In this study, a continuous-time-homogeneous Markov process is used to model the progression of HIV/AIDS patients. We define HIV/AIDS progression based on five viral load states, measured in copies/µL, followed by the end point, death. More importantly, among the determinants of HIV/AIDS, both the viral load counts and CD4 cell counts are included in the same model, thus making this research different from previous studies. The CD4 cell count covariate is included and the effect of collinearity with viral load is corrected for using the principal component approach. In addition to that, effects of non-adherence to treatment, viral load baseline (VLBL), age and gender on transition intensities is assessed. Transitions between the viral load states is considered to be bi-directional using data recorded from a cohort of 320 HIV+ patients from a wellness clinic in Bela Bela, South Africa.
Continuous-Time Markov Processes
Methods
Data Description
The model is applied to data from a heterosexual group of 320 HIV patients on HAART from a Wellness clinic in Bela Bela, South Africa, from 2005 to 2010. These patients were observed after 3 months of treatment uptake and every 6 months thereafter. This yielded 2259 observations. Of these patients, 224 were females and 96 were males, 172 were aged between 15 and 45 years and 72 were over 45 years. The mean age of the patients at enrolment was 40.62 years. A total of 267 had a VLBL above 10,000 copies/µL and 49 had a VLBL below 10,000 copies/µL. At enrolment, the mean viral load was 138 208 copies/µL with a maximum of 818,600 copies/µL. A total of 226 patients had a CD4 baseline below 200 cells/mm^{3} and 96 had a CD4 baseline above 200 cells/mm^{3}. During the course of treatment, a number of factors were considered. These include non-adherence to treatment therapy, treatment change, treatment line and resistance to treatment, with 36 showing some signs of non-adherence to treatment which influenced the need for treatment change.
For each and every assessment time point, blood samples were obtained from each patient, and the plasma HIV RNA was measured using an Amplicor HIV-1 monitor assay kit which has a lower limit of sensitivity of 50 copies/µL. Thus, HIV RNA below 50 copies/µL is undetectable.
At \(t = 0\), the regimens that were mostly administered to patients were the triple combination therapy, d4T-3TC-EFV (208 patients) and d4T-3TC-NVP (92 patients). d4T and 3TC represent Stavudine and Lamivudine, respectively, which fall into the nucleoside reverse transcriptase inhibitors (NRTI) class. EFV and NVP stand for Efavirenz and Nevirapine, respectively, and are from the non-nucleoside reverse transcriptase inhibitors (NNRTI) class.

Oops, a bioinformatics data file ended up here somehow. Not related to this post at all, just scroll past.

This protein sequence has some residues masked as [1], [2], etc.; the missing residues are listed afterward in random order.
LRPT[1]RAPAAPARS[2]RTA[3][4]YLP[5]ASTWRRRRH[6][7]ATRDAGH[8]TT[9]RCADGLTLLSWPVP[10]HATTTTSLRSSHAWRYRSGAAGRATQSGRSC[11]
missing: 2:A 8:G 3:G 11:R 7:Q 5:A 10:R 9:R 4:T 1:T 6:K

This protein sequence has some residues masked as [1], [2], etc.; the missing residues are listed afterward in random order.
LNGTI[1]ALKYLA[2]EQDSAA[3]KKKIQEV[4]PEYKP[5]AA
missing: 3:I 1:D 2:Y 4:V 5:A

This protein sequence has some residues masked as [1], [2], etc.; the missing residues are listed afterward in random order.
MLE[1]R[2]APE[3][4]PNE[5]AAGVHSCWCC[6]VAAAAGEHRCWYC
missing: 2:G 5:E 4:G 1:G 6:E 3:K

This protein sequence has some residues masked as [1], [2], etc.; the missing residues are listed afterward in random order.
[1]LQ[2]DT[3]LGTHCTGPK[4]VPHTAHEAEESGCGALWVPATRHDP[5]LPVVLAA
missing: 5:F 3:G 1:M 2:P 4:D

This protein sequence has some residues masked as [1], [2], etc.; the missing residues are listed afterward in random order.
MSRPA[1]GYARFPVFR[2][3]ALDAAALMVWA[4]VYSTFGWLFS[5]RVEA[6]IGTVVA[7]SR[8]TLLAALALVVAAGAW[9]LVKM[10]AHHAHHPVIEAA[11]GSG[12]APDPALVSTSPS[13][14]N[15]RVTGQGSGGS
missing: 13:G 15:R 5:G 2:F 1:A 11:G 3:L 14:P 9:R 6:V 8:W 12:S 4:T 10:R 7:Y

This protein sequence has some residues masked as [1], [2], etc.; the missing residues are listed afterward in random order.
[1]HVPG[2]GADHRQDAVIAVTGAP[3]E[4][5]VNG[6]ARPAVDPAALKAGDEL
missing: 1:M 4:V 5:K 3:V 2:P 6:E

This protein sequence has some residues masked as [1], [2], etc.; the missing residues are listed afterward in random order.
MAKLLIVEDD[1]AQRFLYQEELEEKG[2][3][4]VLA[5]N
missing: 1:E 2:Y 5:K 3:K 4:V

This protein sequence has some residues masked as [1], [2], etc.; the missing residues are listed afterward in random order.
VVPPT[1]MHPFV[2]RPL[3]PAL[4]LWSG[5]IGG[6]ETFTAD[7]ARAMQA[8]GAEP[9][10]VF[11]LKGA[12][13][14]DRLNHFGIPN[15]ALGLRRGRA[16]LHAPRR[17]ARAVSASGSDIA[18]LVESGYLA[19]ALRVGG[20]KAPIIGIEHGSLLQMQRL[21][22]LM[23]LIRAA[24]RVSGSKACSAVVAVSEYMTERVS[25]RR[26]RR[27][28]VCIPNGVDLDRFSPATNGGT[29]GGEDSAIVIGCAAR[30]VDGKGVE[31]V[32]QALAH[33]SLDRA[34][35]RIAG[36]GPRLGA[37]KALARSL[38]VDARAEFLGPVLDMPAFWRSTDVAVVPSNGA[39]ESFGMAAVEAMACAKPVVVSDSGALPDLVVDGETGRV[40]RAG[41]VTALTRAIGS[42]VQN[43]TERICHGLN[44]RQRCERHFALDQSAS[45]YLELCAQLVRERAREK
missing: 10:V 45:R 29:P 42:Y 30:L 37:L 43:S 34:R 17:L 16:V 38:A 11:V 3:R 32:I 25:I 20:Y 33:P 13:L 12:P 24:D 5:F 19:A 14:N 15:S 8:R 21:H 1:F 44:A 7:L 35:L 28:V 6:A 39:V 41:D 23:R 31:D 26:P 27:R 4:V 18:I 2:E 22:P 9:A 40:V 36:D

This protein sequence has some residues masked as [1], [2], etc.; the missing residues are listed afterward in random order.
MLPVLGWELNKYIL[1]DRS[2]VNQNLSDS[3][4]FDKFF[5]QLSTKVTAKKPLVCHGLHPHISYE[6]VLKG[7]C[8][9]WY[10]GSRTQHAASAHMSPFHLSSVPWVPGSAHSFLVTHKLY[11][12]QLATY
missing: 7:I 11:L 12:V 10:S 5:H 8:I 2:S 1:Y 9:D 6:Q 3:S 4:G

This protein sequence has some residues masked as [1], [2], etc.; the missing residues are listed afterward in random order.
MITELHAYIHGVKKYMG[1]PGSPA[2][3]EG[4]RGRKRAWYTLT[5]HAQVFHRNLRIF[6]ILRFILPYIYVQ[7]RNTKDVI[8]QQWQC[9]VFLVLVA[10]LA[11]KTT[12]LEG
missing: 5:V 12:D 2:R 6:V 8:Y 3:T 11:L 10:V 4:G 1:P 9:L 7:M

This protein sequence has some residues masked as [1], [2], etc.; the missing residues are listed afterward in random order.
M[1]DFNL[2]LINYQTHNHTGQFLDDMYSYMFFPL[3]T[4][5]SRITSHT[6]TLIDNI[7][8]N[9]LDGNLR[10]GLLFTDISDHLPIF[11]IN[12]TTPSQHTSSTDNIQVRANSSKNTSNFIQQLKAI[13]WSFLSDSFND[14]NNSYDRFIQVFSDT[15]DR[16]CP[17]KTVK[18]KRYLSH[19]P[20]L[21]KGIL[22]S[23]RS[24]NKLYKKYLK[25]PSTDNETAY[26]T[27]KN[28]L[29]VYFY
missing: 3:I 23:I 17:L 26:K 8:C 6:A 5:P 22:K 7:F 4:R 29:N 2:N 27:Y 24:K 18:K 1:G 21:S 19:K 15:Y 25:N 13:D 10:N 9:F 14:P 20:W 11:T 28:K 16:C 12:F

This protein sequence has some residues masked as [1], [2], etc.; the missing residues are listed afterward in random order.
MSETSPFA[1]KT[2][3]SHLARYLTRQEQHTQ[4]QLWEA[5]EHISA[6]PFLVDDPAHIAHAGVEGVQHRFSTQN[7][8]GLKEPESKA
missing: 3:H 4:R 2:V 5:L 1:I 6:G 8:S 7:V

In patients who showed some signs of non-adherence, d4T was substituted by AZT (Zidovudine). A switch from d4T-3TC-EFV to AZT-3TC-EFV was most common, rising from 10 patients in the first 6 months to 92 patients at 30 months. During the same period, the number of patients who switched from d4T-3TC-NVP to AZT-3TC-NVP rose from 6 to 45. After 1 year of treatment uptake, 1 patient was introduced to FTC-TDF-EFV and, after 3.5 years, the frequency increased to 10 patients. Another combination of FTC-TDF-NVP was also introduced to 3 patients after 2 years, and the number rose to 7 after 3 years. AZT-3TC-LPV/r was also administered, and at t = 0, 2 patients were administered with this triple combination. Other treatment combinations that were administered include FTC-TDF-NVP, AZT-ddI-LPV/r, d4T-3TC-LPV/r, ddI-d4T-3TC, and FTC-TDF-LPV/r. However, these were not administered frequently.
Compliance with Ethics Guidelines
The procedures used in this study were approved by the Research Ethics Committee of the University of Venda, South Africa (Protocol number SMNS/13/MBY/01/0625), in accordance with the 1964 Helsinki declaration and its subsequent amendments. Additionally, permission to access health facilities was obtained from the Limpopo Provincial Department of Health, South Africa, and the collaborating health facilities. Informed consent was obtained from the study participants prior to their involvement, and the data obtained were stripped of personal identifiers to ensure the confidentiality of the participants.
Principal Component Analysis
Principal component analysis is a technique used to combine highly correlated factors into principal components that are much less highly correlated with each other, which improves the efficiency of the model.
By construction, \(I_{2}^{*}\) is uncorrelated with the viral load values (\(I_{1}\)), since \(I_{2}^{*} = \varepsilon_{1}\), the residual term in the equation. \(I_{2}^{*}\) in the model explains the component of mortality or HIV/AIDS progression that cannot be explained by the viral load values alone (or in the absence of CD4 cell counts).